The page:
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Wednesday, December 31, 2014

Weinstein vs. Reshevsky

    In the 1958-59 US Championship Bobby Fischer was a not only a grandmaster, but also an international star and the talk of world chess. He had won the previous championship with an undefeated 8 wins and 5 draws, finishing a full 2 points ahead of Reshevsky.

     No one had repeated as as champion in the previous six tournaments and in this tournament virtually all of the top-scorers of the previous year were back plus Robert and Donald Byrne and Pal Benko were in the line up. Born in France to Hungarian parents, Benko had become one of the leading European juniors during the mid-50s and was making a name for himself. Benko had been involved in the 1956 Hungarian revolt but was later permitted to play first board on Hungary's team in the 1957 Student Olympiad in Iceland - where he promptly defected. He originally landed in Cleveland Ohio, but not for long. He got into a snit because Cleveland players would not support him financially, so he moved on to greener pastures.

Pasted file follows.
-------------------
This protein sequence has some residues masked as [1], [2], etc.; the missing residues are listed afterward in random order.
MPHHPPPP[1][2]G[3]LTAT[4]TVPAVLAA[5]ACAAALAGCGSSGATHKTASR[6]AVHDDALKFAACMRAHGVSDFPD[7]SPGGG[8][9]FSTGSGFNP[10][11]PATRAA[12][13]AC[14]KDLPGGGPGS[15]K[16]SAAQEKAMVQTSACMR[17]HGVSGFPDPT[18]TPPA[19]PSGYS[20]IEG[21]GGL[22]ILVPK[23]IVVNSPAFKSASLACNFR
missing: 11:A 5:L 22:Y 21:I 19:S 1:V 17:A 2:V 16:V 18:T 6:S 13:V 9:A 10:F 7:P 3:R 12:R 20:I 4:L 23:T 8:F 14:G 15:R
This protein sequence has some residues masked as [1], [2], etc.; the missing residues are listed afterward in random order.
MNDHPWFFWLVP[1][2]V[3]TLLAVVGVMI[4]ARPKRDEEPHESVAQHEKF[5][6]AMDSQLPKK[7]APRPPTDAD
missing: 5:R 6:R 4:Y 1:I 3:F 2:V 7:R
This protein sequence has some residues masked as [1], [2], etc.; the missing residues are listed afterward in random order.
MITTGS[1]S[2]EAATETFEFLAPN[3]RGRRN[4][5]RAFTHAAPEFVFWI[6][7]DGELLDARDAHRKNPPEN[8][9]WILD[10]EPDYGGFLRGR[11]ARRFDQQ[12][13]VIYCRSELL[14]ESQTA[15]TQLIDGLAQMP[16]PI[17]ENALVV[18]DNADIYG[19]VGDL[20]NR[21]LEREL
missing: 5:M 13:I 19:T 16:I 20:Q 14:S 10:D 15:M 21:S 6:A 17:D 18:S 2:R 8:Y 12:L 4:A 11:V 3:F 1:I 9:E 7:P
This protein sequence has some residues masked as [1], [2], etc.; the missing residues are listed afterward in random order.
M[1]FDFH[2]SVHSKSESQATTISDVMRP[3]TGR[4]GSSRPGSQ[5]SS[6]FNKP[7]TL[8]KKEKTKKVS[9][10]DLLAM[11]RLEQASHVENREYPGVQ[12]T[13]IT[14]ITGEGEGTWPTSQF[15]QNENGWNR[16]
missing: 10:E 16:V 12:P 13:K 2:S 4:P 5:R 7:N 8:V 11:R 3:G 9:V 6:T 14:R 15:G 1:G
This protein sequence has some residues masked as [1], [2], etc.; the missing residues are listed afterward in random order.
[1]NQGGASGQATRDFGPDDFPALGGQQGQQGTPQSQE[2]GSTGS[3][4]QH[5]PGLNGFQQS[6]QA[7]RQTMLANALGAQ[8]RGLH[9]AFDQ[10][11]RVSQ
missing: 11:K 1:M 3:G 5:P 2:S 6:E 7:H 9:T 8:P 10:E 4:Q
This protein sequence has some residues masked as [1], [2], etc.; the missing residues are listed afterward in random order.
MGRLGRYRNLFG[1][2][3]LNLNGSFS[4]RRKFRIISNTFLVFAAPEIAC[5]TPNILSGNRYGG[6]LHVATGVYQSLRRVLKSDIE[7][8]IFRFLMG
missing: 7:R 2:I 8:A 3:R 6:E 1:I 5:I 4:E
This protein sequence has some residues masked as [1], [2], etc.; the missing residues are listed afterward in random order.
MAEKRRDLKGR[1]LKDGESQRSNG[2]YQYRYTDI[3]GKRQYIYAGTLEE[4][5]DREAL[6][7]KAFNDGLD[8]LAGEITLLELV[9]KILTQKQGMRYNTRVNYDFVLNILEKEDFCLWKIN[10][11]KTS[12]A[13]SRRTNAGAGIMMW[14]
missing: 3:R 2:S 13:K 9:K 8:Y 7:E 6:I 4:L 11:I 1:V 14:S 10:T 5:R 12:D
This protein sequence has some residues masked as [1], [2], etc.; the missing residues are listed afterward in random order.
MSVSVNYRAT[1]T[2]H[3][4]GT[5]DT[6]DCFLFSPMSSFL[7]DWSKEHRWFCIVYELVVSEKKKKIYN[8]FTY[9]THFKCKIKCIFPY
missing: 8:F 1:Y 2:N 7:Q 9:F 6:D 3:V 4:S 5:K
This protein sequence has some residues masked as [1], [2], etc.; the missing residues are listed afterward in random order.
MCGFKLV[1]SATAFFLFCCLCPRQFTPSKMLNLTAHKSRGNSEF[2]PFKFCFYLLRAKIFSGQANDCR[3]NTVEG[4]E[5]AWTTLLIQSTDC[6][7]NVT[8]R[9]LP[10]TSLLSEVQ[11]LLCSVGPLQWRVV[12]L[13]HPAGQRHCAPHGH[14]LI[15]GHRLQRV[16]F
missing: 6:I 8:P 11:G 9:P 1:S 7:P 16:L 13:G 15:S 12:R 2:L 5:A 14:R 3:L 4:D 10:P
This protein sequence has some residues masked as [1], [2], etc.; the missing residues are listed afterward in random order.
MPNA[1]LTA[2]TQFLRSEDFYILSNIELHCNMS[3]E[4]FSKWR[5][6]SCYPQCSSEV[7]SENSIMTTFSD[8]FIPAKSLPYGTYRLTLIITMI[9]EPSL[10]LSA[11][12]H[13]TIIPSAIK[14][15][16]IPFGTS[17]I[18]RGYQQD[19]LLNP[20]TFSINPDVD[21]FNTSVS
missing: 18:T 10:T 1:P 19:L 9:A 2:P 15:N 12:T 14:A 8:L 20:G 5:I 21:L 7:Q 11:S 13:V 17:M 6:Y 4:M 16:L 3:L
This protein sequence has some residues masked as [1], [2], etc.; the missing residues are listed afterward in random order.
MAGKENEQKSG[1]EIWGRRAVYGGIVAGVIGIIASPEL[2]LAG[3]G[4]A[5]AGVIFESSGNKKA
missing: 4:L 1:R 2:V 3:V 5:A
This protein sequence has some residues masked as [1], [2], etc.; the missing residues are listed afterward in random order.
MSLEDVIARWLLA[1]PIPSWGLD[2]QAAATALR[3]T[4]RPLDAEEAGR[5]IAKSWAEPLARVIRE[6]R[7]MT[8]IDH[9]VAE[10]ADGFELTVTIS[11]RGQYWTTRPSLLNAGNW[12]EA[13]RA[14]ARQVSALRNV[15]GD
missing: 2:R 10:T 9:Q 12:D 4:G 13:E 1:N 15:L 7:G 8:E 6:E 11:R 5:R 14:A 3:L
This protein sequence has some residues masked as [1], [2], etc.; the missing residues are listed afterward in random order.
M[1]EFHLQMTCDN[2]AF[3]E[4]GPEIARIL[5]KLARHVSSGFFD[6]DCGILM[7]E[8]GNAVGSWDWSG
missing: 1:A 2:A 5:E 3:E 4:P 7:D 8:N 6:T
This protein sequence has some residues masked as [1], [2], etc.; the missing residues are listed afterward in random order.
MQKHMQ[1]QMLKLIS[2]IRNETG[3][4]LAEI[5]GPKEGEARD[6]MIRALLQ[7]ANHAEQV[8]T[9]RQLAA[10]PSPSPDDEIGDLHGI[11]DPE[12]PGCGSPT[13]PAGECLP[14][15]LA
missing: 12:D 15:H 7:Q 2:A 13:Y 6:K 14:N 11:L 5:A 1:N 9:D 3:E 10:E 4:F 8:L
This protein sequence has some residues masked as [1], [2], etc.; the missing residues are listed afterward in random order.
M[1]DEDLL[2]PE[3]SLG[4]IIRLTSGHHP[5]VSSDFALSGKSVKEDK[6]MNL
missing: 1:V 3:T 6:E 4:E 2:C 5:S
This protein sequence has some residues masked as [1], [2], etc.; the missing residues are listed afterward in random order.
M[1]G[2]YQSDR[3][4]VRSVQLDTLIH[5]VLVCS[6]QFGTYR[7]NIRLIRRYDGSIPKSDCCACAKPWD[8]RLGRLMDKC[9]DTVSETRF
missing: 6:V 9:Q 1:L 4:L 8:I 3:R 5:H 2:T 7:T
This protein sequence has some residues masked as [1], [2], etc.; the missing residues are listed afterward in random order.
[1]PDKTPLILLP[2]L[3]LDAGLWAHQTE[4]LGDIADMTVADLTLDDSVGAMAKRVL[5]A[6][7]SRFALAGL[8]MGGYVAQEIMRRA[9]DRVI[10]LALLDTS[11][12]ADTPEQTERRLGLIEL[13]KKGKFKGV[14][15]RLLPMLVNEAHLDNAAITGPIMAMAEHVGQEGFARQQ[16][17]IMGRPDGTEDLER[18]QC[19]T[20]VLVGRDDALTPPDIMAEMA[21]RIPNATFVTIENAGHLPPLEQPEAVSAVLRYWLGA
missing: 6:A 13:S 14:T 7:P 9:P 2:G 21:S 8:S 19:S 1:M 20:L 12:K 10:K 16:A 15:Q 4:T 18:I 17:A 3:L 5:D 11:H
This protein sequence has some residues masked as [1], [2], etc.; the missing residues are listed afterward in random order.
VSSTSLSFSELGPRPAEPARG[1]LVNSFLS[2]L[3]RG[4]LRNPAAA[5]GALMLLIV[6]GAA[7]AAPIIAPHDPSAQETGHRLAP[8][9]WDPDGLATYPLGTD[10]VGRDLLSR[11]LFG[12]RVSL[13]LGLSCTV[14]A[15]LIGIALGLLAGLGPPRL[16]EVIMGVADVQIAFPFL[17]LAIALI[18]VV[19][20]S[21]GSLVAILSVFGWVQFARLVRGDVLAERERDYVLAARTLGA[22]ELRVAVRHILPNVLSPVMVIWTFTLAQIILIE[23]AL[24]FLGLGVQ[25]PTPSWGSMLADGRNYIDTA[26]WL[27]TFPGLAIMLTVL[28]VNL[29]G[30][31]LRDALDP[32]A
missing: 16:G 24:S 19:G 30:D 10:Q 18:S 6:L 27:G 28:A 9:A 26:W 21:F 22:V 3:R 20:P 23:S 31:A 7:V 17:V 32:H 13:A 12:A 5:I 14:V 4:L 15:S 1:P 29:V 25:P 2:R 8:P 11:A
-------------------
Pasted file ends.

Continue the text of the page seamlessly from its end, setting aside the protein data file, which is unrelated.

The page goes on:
Most invitees were chosen because of their rating or because they held the grandmaster title but in the 1958-59 tournament the USCF also invited the U.S. Junior Champion 17-year-old Raymond Weinstein, Arthur Bisguier's cousin.
     In the end Fischer was again successful, taking an undefeated first with +6 -0 =5 while Reshevsky again had to settle for second with +5 -1 =5; his loss was to Fischer and it was a real debacle! Fischer played a new but untested line on the white side of the Sicilian that he had used earlier in the year to defeat Bent Larsen at the interzonal at Portoroz. In the same tournament against Oscar Panno, it hadn't been so successful, but Fischer had done his homework; Reshevsky hadn't. As usual Reshevsky wasn't up on theory and relied on his instinct. Also, the line had been analyzed in depth in a recent Russian magazine which, of course, Fischer was familiar with. Reshevsky wasn't and ended up losing miserably. Benko, who everybody thought might be a serious contender, failed badly finishing in 8th place with a +1 -4 =6 score. Weinstein shared last place with Edmar Mednis, scoring +0 -5 =6. Here is an interesting game from the tournament.

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